Dunwoody residents Jim Sturgis, Ron Silvers, Jim Beattie and Stan Bernstein were recently honored for their 10 years of service as volunteer bailiffs for the city’s Municipal Court.

Celebrating 10 years as volunteer bailiffs in Dunwoody Municipal Court are, from left, Jim Sturgis, Ron Silvers, Jim Beattie and Stan Bernstein. (City of Dunwoody)

“After a career in law and law enforcement, being a volunteer bailiff is a great opportunity to serve again, if only on the sidelines, with the added benefit of watching our new city evolve,” Sturgis said in a press release.

It’s rare for courts to have volunteer bailiffs. The program was started to save tax dollars and keep police officers on the streets, according to city officials.

Dunwoody’s court system began operating in February 2009, just three months after Dunwoody officially became a city. Since then, the number of volunteers and positions has changed. Today, 13 volunteers cover an average of three court sessions every week, the release states.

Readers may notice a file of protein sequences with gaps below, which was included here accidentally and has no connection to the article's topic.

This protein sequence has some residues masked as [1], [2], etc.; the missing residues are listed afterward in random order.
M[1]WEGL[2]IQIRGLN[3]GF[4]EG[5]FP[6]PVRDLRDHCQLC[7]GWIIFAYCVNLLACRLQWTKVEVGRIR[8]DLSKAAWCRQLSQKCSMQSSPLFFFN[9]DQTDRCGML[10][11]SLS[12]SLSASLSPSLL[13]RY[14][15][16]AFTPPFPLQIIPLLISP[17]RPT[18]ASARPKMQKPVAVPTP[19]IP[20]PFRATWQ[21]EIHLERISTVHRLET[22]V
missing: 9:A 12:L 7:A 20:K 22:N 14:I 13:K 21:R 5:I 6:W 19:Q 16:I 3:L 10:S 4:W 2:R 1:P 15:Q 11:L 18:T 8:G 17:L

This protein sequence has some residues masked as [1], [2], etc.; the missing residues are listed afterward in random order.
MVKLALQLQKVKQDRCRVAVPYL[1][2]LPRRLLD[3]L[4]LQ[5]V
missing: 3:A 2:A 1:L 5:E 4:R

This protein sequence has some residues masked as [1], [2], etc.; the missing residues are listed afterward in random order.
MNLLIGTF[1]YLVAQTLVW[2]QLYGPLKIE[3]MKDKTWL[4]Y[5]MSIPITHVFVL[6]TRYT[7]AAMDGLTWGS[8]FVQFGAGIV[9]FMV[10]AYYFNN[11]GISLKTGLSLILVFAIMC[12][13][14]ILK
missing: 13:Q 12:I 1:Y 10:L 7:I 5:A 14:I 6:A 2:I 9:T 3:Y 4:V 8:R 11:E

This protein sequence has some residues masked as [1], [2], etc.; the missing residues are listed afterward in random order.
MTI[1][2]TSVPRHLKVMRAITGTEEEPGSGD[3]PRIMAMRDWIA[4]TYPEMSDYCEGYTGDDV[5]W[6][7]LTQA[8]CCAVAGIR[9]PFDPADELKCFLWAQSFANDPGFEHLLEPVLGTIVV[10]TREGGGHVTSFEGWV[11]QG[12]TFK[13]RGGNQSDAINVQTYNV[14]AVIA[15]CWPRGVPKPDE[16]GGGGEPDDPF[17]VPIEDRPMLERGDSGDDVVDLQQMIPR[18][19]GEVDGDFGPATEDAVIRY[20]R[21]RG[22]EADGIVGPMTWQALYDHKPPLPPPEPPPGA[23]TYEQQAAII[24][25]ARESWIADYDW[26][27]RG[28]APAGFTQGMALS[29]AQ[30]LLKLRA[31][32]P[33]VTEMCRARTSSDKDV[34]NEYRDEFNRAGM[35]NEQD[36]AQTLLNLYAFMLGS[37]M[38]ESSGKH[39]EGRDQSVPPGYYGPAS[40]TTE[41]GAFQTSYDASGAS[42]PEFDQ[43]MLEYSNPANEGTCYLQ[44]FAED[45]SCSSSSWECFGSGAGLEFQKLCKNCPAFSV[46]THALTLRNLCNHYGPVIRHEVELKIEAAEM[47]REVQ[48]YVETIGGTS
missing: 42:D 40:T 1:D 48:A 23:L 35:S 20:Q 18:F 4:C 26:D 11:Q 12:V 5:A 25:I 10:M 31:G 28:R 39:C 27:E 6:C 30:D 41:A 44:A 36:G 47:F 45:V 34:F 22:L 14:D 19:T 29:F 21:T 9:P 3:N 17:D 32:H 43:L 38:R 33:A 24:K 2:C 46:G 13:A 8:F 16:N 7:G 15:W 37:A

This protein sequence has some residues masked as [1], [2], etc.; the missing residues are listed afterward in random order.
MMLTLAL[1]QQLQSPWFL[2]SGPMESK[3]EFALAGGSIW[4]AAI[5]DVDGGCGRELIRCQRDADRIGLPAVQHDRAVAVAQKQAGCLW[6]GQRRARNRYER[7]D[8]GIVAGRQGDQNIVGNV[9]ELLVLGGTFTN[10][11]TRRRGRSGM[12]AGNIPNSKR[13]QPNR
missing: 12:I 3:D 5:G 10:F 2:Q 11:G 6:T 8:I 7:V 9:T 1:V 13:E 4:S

During each court session, there are typically five bailiffs and armed police officers present. The police officers provide courtroom security for defendants, judges and prosecutors, while the bailiffs assist with tasks such as checking in defendants, swearing in witnesses, directing visitors to solicitor and probation offices and handling court paperwork, according to the news release.

Dunwoody’s bailiffs are mostly retired, longtime Dunwoody residents. Some, but not all, have law enforcement backgrounds. Together, the bailiffs have provided more than 10,000 volunteer hours since the court opened in 2009.

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